Stephanie James is an Associate Director for Science at the Foundation for the National Institutes of Health (FNIH), and serves as the Deputy Director of the Grand Challenges in Global Health Initiative there. Prior to joining FNIH, she served for eleven years as Chief of the Parasitology and International Programs Branch, Division of Microbiology and Infectious Diseases, National Institute of Allergy and Infectious Diseases, NIH, followed by three years as Deputy Director of The Ellison Medical Foundation.
Dr. James received her B.A. from Hendrix College, Ph.D. in Microbiology at Vanderbilt University, and conducted her dissertation research in the area of immunoparasitology. She continued post-doctoral studies first in the Department of Medicine at Harvard and later in the Laboratory of Parasitic Diseases, NIAID. She subsequently established a research laboratory in the Departments of Medicine and Microbiology at the George Washington University Medical Center, where she pursued studies on schistosomiasis and macrophage biology under funding from the NIAID, the Edna McConnell Clark Foundation, the National Science Foundation, and the World Health Organization. In 1987, Dr. James returned to the extramural component of NIAID as Parasitology Program Officer, and became Branch Chief in 1991. For several years she maintained an affiliation with the NIAID Intramural Laboratory of Parasitic Diseases, where she continued research on protective immunity against schistosomiasis and other parasitic diseases.
While at NIAID, Dr. James was responsible for programmatic development of the International Centers for Tropical Disease Research network, the Tropical Medicine Research Centers, and the International Centers for Excellence in Research. She co-authored the NIAID Research Plan for Malaria Vaccine Development, and created many of its component research initiatives. She was also involved in the formation of the international Multilateral Initiative on Malaria, and participated in its Task Force for Research Capability Strengthening in Africa. She received the NIH Director’s Award in 1993 for leadership in establishing the International Centers for Tropical Disease Research, and in 1999 for leadership in advancing collaborative malaria research through the Multilateral Initiative on Malaria. She participated in a number of trans-governmental and international activities on emerging infectious diseases, contributing to the 1995 CISET report “Infectious Disease-A Global Threat”, the 1996 “NIAID Research Agenda for Emerging Infectious Diseases”, the “Emerging Infectious Diseases and Global Health” section of the 2000 NIAID Strategic Plan, and the 2001 “NIAID Global Health Research Plan for HIV/AIDS, Malaria, and Tuberculosis.” During that time, she also served as Coordinator of the NIAID Microbiology Program, and as acting Deputy Director of the Division of Microbiology and Infectious Diseases.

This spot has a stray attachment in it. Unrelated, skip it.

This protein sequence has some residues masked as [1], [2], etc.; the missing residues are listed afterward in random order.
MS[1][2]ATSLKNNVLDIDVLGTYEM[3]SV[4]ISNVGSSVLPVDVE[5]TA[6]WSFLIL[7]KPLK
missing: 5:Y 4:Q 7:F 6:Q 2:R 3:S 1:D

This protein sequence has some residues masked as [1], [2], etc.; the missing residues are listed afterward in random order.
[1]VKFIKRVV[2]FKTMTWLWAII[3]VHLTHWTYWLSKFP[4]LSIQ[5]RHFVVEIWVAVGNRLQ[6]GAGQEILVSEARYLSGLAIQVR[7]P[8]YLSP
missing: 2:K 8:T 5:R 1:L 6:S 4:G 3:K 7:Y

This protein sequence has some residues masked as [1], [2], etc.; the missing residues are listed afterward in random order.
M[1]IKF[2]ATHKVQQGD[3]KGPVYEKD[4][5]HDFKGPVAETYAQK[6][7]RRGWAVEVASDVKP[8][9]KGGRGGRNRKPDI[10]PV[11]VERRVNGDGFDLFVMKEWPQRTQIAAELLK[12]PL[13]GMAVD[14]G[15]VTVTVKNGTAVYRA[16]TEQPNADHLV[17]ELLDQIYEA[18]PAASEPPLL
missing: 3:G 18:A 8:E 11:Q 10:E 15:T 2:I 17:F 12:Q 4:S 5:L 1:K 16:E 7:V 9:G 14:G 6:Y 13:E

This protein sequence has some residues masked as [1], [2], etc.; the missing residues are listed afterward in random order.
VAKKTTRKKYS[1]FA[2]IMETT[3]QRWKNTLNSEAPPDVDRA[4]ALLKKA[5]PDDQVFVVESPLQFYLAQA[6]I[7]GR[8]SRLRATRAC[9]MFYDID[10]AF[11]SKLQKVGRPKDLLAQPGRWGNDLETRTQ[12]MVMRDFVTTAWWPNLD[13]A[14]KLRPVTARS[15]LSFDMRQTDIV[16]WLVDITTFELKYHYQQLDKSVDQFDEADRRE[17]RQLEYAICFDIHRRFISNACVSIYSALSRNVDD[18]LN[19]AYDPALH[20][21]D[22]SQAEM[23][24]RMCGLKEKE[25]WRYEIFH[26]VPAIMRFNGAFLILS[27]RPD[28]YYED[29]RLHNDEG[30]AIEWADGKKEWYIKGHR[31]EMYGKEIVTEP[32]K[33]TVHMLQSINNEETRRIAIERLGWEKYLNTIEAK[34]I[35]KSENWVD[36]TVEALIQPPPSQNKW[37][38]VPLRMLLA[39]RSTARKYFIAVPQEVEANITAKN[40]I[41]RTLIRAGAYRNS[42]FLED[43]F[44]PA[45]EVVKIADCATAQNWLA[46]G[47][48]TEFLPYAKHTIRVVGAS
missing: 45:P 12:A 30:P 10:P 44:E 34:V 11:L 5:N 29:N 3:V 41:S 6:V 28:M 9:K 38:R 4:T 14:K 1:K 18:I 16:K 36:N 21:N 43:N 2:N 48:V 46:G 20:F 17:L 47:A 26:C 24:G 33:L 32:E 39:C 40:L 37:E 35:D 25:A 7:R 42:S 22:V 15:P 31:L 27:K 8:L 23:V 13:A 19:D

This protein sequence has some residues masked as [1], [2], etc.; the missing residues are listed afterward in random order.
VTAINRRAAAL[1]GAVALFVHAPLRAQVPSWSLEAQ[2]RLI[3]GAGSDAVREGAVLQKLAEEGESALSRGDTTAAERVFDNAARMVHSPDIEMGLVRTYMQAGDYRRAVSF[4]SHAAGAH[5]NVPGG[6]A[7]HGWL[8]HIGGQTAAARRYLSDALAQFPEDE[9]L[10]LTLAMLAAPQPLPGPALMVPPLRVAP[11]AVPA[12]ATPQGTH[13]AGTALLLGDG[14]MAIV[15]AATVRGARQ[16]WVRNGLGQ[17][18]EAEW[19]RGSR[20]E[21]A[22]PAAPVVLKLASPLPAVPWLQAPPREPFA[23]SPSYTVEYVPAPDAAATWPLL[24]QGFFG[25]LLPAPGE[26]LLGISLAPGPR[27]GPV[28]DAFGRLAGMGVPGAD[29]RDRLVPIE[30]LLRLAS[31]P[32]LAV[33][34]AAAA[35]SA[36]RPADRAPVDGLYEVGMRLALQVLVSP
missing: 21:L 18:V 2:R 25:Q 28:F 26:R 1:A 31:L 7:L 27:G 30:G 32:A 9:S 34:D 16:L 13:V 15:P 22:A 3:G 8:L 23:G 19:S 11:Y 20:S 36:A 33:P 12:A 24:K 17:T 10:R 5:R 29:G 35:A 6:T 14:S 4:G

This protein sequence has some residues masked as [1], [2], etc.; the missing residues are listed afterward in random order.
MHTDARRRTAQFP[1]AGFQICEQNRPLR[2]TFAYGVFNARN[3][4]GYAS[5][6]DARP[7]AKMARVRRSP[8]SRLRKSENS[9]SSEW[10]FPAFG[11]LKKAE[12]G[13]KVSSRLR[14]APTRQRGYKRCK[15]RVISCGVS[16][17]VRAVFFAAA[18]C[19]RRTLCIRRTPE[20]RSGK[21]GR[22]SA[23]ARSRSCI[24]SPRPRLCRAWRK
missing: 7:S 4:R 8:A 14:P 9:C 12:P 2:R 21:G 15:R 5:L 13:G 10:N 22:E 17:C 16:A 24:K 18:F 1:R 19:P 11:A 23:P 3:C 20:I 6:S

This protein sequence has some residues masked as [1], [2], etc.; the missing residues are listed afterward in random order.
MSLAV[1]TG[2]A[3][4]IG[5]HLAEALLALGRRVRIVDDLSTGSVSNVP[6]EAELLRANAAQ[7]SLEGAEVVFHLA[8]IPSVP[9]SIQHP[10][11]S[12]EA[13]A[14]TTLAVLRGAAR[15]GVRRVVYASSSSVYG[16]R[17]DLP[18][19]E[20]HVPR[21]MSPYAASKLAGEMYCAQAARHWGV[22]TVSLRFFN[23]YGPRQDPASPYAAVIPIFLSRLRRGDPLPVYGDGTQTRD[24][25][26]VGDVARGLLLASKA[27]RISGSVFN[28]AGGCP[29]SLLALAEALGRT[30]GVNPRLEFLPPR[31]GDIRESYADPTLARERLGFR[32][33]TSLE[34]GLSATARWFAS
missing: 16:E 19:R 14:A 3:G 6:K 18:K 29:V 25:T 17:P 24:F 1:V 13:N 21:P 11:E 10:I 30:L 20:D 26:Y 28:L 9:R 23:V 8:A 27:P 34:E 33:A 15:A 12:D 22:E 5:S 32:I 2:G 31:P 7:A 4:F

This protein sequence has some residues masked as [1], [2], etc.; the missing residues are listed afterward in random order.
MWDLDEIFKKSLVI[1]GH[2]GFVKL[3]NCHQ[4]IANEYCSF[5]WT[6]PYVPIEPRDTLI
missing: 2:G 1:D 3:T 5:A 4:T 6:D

In 2001, she moved to The Ellison Medical Foundation, where she directed the Global Infectious Disease program, established to enhance innovative research on parasitic and infectious diseases of major global public health importance. As the foundation’s Deputy Director, she was also responsible for many aspects of foundation management and operations.
She has served on advisory committees for the World Health Organization, the Burroughs-Wellcome Fund, and the U.S. Agency for International Development, among others. In 1996, she received the Bailey Ashford medal from the ASTMH for her distinguished work in tropical medicine and hygiene and in 1998, she served as President of the American Society of Tropical Medicine and Hygiene.